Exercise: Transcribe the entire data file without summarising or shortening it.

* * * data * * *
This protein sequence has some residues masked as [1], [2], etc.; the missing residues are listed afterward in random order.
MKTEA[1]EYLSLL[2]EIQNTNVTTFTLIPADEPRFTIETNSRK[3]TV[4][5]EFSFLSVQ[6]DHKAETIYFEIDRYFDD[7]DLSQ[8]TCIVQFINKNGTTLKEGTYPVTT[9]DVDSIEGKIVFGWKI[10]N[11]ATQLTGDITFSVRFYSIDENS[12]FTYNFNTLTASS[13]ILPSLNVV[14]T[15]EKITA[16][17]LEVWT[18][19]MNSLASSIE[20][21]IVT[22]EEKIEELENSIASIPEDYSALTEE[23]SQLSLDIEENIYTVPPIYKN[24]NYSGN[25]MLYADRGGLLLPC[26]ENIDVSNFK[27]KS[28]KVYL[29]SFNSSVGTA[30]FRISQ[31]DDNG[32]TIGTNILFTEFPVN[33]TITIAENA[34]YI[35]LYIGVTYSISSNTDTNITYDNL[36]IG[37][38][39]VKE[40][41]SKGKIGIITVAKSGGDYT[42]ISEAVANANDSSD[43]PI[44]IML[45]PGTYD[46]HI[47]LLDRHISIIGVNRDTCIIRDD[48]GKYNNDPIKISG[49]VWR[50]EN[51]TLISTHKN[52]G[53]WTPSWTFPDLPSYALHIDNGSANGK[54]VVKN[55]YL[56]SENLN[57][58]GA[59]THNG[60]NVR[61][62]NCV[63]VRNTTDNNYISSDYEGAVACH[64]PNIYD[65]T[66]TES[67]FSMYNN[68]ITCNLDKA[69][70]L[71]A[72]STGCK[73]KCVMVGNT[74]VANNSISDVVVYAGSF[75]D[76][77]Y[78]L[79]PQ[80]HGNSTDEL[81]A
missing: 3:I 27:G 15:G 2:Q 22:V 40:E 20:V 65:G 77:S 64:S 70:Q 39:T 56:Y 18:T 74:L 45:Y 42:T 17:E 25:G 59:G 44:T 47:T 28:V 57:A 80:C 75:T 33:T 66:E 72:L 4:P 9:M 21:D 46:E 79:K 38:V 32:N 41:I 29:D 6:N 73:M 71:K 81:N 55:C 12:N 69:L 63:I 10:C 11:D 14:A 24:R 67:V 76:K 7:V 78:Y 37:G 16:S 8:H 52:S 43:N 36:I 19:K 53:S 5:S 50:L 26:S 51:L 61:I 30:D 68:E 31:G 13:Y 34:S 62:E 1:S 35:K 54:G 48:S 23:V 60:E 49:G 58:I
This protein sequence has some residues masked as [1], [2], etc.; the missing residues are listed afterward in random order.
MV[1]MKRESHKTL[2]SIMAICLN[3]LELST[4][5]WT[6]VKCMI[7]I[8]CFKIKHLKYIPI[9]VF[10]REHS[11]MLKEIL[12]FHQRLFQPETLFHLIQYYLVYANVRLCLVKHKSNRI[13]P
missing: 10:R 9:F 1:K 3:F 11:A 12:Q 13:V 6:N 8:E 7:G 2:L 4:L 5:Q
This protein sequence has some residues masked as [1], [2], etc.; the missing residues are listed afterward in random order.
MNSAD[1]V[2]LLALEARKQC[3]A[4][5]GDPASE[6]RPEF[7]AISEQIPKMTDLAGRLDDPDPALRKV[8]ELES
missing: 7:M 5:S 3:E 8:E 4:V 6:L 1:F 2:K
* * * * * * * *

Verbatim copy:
This protein sequence has some residues masked as [1], [2], etc.; the missing residues are listed afterward in random order.
MKTEA[1]EYLSLL[2]EIQNTNVTTFTLIPADEPRFTIETNSRK[3]TV[4][5]EFSFLSVQ[6]DHKAETIYFEIDRYFDD[7]DLSQ[8]TCIVQFINKNGTTLKEGTYPVTT[9]DVDSIEGKIVFGWKI[10]N[11]ATQLTGDITFSVRFYSIDENS[12]FTYNFNTLTASS[13]ILPSLNVV[14]T[15]EKITA[16][17]LEVWT[18][19]MNSLASSIE[20][21]IVT[22]EEKIEELENSIASIPEDYSALTEE[23]SQLSLDIEENIYTVPPIYKN[24]NYSGN[25]MLYADRGGLLLPC[26]ENIDVSNFK[27]KS[28]KVYL[29]SFNSSVGTA[30]FRISQ[31]DDNG[32]TIGTNILFTEFPVN[33]TITIAENA[34]YI[35]LYIGVTYSISSNTDTNITYDNL[36]IG[37][38][39]VKE[40][41]SKGKIGIITVAKSGGDYT[42]ISEAVANANDSSD[43]PI[44]IML[45]PGTYD[46]HI[47]LLDRHISIIGVNRDTCIIRDD[48]GKYNNDPIKISG[49]VWR[50]EN[51]TLISTHKN[52]G[53]WTPSWTFPDLPSYALHIDNGSANGK[54]VVKN[55]YL[56]SENLN[57][58]GA[59]THNG[60]NVR[61][62]NCV[63]VRNTTDNNYISSDYEGAVACH[64]PNIYD[65]T[66]TES[67]FSMYNN[68]ITCNLDKA[69][70]L[71]A[72]STGCK[73]KCVMVGNT[74]VANNSISDVVVYAGSF[75]D[76][77]Y[78]L[79]PQ[80]HGNSTDEL[81]A
missing: 3:I 27:G 15:G 2:Q 22:V 40:E 20:V 65:G 77:S 64:S 70:Q 39:T 56:Y 18:T 74:L 45:Y 42:T 17:E 25:G 59:G 44:T 47:T 28:V 57:A 80:C 75:T 33:T 66:E 72:L 4:P 9:M 21:D 46:E 79:K 38:V 32:N 41:I 29:D 6:N 73:M 71:K 81:N 55:C 12:N 69:L 63:I 10:C 11:D 14:A 24:R 67:V 76:K 7:V 78:Y 37:G 16:S 8:H 52:S 43:N 36:I 19:K 53:S 5:S 50:L 26:S 51:L 61:I 30:D 68:E 31:G 13:Y 34:S 62:E 1:S 35:K 54:G 48:S 23:V 60:E 49:G 58:I
This protein sequence has some residues masked as [1], [2], etc.; the missing residues are listed afterward in random order.
MV[1]MKRESHKTL[2]SIMAICLN[3]LELST[4][5]WT[6]VKCMI[7]I[8]CFKIKHLKYIPI[9]VF[10]REHS[11]MLKEIL[12]FHQRLFQPETLFHLIQYYLVYANVRLCLVKHKSNRI[13]P
missing: 10:R 9:F 1:K 3:F 11:A 12:Q 13:V 6:N 8:E 7:G 2:L 4:L 5:Q
This protein sequence has some residues masked as [1], [2], etc.; the missing residues are listed afterward in random order.
MNSAD[1]V[2]LLALEARKQC[3]A[4][5]GDPASE[6]RPEF[7]AISEQIPKMTDLAGRLDDPDPALRKV[8]ELES
missing: 7:M 5:S 3:E 8:E 4:V 6:L 1:F 2:K